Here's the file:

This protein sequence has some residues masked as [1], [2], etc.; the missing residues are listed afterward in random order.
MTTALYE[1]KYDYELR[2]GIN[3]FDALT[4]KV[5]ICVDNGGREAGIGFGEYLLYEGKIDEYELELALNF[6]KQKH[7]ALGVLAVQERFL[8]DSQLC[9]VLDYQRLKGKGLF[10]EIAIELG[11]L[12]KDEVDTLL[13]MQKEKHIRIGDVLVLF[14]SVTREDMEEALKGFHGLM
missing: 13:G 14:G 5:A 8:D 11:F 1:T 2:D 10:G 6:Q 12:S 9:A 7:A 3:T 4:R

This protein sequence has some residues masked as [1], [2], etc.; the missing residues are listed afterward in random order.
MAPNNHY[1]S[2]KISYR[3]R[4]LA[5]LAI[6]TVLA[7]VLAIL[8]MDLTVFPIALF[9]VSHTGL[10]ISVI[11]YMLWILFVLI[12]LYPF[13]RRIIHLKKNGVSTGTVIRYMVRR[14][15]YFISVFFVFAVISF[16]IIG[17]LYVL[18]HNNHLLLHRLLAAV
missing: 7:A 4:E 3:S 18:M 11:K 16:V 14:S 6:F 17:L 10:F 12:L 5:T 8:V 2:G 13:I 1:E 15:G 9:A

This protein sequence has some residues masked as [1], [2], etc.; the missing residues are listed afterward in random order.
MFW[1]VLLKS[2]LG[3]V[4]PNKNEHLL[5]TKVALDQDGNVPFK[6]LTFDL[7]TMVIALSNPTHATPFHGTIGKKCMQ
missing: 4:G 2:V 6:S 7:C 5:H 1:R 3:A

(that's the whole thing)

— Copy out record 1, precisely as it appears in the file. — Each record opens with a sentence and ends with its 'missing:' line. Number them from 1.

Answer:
This protein sequence has some residues masked as [1], [2], etc.; the missing residues are listed afterward in random order.
MTTALYE[1]KYDYELR[2]GIN[3]FDALT[4]KV[5]ICVDNGGREAGIGFGEYLLYEGKIDEYELELALNF[6]KQKH[7]ALGVLAVQERFL[8]DSQLC[9]VLDYQRLKGKGLF[10]EIAIELG[11]L[12]KDEVDTLL[13]MQKEKHIRIGDVLVLF[14]SVTREDMEEALKGFHGLM
missing: 13:G 14:G 5:A 8:D 11:F 1:T 2:D 10:G 6:Q 12:S 9:A 7:A 3:T 4:R